Eco Echo Award Spurs Environmental Action In Taiwan
Semiconductor foundry United Microelectronics Corp., based in northern Taiwan’s Hsinchu City, is fulfilling its corporate social responsibility and encouraging ecological conservation via the Eco Echo Award.
Started in 2016, the award has honored 29 projects by nongovernmental organizations to date. High school students and university freshmen are eligible to enter the competition, with 10 selected as winners to date. Total prize money per year has increased threefold to reach NT$3 million (US$107,000) in the 2021 edition.
A notable award recipient is Yi Hsin Community Development Association in the central county of Nantou. It was recognized in 2019 for efforts to protect Taiwan’s white minnow, an endemic species officially declared endangered in 2009.
The water quality of a relocation pond for the minnows is assessed by a YHCDA member. (Staff photo / Chin Hung-hao)
The organization began conserving the minnow in 2013 by digging relocation ponds as temporary shelters for the at-risk fish. On the back of this commitment and dedication, as well as recognition by UMC and guidance from government agricultural experts, the species is coming back from the brink in Nantou.
Lin Yu-tseng, chairwoman of YHCDA, said winning the award greatly boosted the morale of the association. The prize money has been of great help in enabling us to buy a top-of-the-line water quality detector, too, she added.
The award is also a great source of encouragement and support to the Foundation of Pescadores Citizens in outlying Penghu County, an archipelago in the Taiwan Strait. The NGO has won the honor three years in a row since 2018 for action taken to protect local marine ecology.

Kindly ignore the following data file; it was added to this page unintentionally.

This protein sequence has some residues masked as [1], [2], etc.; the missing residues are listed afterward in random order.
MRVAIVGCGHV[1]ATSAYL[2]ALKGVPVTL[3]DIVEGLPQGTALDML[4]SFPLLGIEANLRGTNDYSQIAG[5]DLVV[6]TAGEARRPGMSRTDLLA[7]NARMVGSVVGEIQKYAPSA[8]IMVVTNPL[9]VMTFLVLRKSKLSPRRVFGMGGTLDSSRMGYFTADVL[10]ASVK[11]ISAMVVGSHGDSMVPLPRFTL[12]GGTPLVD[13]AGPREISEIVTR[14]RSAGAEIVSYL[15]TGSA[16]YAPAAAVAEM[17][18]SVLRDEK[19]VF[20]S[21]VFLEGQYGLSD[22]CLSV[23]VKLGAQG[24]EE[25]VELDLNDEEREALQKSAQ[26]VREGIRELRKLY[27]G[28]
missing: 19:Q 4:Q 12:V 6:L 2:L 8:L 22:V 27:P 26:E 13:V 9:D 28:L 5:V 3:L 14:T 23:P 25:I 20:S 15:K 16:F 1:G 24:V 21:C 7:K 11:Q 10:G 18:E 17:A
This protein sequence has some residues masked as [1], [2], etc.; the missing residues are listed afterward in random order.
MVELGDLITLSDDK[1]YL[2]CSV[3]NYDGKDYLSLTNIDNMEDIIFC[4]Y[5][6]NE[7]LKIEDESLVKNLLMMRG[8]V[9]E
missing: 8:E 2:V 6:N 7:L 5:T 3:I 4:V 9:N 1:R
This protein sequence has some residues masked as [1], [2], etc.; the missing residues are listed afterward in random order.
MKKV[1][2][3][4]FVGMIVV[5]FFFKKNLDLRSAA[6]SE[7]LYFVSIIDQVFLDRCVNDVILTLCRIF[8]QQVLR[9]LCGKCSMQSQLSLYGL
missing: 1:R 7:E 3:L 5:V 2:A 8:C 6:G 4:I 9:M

Penghu’s inner sea is again thriving with coral reefs thanks to initiatives advanced by Foundation of Pescadores Citizens. (Courtesy of FPC)
FPC stands out especially for attempts to restore coral reefs, having planted more than 3,000 coral fragments in Penghu’s inner sea over the past four years.
Chen Yi-jun, a project specialist with FPC, said coral reef systems are often thought of as the rain forests of the ocean because they support a high level of biodiversity. UMC’s recognition of outstanding ecological projects ensures much needed attention from the public, she said.
Organizations behind such efforts have limits to their human and financial resources, Chen said, adding that the publicity brought by the award helps those resources go much further and enhance the impact of the mission. (E) (By Oscar Chung)
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College students in Penghu assist FPC prepare coral fragments to be fixed to the ocean floor. (Courtesy of FPC)